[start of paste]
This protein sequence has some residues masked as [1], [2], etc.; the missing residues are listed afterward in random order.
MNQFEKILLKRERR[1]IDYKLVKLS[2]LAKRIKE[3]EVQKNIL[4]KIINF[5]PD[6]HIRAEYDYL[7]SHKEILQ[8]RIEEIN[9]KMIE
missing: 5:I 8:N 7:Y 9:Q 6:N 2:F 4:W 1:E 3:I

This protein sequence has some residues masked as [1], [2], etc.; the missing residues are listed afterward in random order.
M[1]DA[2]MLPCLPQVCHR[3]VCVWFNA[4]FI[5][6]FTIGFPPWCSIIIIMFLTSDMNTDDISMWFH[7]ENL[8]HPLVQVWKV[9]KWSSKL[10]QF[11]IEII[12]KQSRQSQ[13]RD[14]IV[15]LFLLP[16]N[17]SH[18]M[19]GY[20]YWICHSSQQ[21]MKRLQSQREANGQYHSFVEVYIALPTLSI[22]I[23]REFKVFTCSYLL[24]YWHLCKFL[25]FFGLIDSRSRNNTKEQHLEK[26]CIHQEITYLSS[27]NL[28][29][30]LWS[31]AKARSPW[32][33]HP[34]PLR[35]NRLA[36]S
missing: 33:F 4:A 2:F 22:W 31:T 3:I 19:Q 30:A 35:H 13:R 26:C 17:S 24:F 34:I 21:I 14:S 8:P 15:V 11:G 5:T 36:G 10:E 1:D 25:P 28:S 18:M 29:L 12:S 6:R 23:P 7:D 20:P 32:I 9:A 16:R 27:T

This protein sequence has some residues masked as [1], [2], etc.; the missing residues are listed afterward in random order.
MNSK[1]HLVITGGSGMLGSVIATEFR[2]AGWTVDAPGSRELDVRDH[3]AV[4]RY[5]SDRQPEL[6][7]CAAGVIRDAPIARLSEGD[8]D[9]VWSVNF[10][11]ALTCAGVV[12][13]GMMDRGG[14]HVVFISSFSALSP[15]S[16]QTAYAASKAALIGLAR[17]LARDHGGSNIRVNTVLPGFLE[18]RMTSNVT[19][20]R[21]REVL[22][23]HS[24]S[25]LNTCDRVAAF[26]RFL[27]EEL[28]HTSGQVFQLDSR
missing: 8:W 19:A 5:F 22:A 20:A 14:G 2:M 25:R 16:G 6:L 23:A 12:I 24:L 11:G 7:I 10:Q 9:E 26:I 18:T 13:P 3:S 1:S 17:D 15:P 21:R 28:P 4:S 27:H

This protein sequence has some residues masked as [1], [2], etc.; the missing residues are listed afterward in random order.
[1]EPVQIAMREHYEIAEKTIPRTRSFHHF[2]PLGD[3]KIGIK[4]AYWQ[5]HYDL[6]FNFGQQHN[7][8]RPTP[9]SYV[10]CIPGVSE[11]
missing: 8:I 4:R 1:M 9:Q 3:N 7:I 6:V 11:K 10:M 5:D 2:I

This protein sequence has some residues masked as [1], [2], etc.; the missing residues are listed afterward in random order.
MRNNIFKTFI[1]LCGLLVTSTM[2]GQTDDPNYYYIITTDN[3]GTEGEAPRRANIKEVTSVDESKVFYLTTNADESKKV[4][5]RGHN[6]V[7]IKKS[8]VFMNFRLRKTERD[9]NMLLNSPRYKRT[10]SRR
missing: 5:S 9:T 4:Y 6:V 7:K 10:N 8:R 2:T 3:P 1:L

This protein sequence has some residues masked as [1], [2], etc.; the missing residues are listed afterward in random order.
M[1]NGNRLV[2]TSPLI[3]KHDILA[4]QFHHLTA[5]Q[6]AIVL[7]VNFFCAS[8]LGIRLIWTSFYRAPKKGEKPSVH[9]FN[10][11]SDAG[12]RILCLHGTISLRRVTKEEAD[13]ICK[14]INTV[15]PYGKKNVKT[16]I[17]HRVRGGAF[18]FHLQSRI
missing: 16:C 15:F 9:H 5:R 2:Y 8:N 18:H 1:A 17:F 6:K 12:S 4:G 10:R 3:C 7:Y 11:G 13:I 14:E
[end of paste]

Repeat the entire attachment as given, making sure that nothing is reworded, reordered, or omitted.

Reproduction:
This protein sequence has some residues masked as [1], [2], etc.; the missing residues are listed afterward in random order.
MNQFEKILLKRERR[1]IDYKLVKLS[2]LAKRIKE[3]EVQKNIL[4]KIINF[5]PD[6]HIRAEYDYL[7]SHKEILQ[8]RIEEIN[9]KMIE
missing: 5:I 8:N 7:Y 9:Q 6:N 2:F 4:W 1:E 3:I

This protein sequence has some residues masked as [1], [2], etc.; the missing residues are listed afterward in random order.
M[1]DA[2]MLPCLPQVCHR[3]VCVWFNA[4]FI[5][6]FTIGFPPWCSIIIIMFLTSDMNTDDISMWFH[7]ENL[8]HPLVQVWKV[9]KWSSKL[10]QF[11]IEII[12]KQSRQSQ[13]RD[14]IV[15]LFLLP[16]N[17]SH[18]M[19]GY[20]YWICHSSQQ[21]MKRLQSQREANGQYHSFVEVYIALPTLSI[22]I[23]REFKVFTCSYLL[24]YWHLCKFL[25]FFGLIDSRSRNNTKEQHLEK[26]CIHQEITYLSS[27]NL[28][29][30]LWS[31]AKARSPW[32][33]HP[34]PLR[35]NRLA[36]S
missing: 33:F 4:A 2:F 22:W 31:T 3:I 19:Q 30:A 35:H 13:R 26:C 17:S 24:F 34:I 21:I 14:S 8:P 15:V 11:G 5:T 36:G 10:E 1:D 25:P 28:S 18:M 29:L 12:S 6:R 23:P 7:D 20:P 32:I 9:A 16:R 27:T

This protein sequence has some residues masked as [1], [2], etc.; the missing residues are listed afterward in random order.
MNSK[1]HLVITGGSGMLGSVIATEFR[2]AGWTVDAPGSRELDVRDH[3]AV[4]RY[5]SDRQPEL[6][7]CAAGVIRDAPIARLSEGD[8]D[9]VWSVNF[10][11]ALTCAGVV[12][13]GMMDRGG[14]HVVFISSFSALSP[15]S[16]QTAYAASKAALIGLAR[17]LARDHGGSNIRVNTVLPGFLE[18]RMTSNVT[19][20]R[21]REVL[22][23]HS[24]S[25]LNTCDRVAAF[26]RFL[27]EEL[28]HTSGQVFQLDSR
missing: 8:W 19:A 5:F 22:A 20:A 14:G 2:M 25:R 16:G 6:L 23:A 12:I 24:L 11:G 7:I 10:Q 9:E 26:I 18:T 13:P 3:S 1:S 17:D 15:P 21:R 28:P 4:S 27:H

This protein sequence has some residues masked as [1], [2], etc.; the missing residues are listed afterward in random order.
[1]EPVQIAMREHYEIAEKTIPRTRSFHHF[2]PLGD[3]KIGIK[4]AYWQ[5]HYDL[6]FNFGQQHN[7][8]RPTP[9]SYV[10]CIPGVSE[11]
missing: 8:I 4:R 1:M 9:Q 3:N 7:I 6:V 11:K 10:M 5:D 2:I

This protein sequence has some residues masked as [1], [2], etc.; the missing residues are listed afterward in random order.
MRNNIFKTFI[1]LCGLLVTSTM[2]GQTDDPNYYYIITTDN[3]GTEGEAPRRANIKEVTSVDESKVFYLTTNADESKKV[4][5]RGHN[6]V[7]IKKS[8]VFMNFRLRKTERD[9]NMLLNSPRYKRT[10]SRR
missing: 5:S 9:T 4:Y 6:V 7:K 10:N 8:R 2:T 3:P 1:L

This protein sequence has some residues masked as [1], [2], etc.; the missing residues are listed afterward in random order.
M[1]NGNRLV[2]TSPLI[3]KHDILA[4]QFHHLTA[5]Q[6]AIVL[7]VNFFCAS[8]LGIRLIWTSFYRAPKKGEKPSVH[9]FN[10][11]SDAG[12]RILCLHGTISLRRVTKEEAD[13]ICK[14]INTV[15]PYGKKNVKT[16]I[17]HRVRGGAF[18]FHLQSRI
missing: 16:C 15:F 9:H 5:R 2:Y 8:N 18:H 1:A 17:F 6:K 12:S 4:G 10:R 3:C 7:Y 11:G 13:I 14:E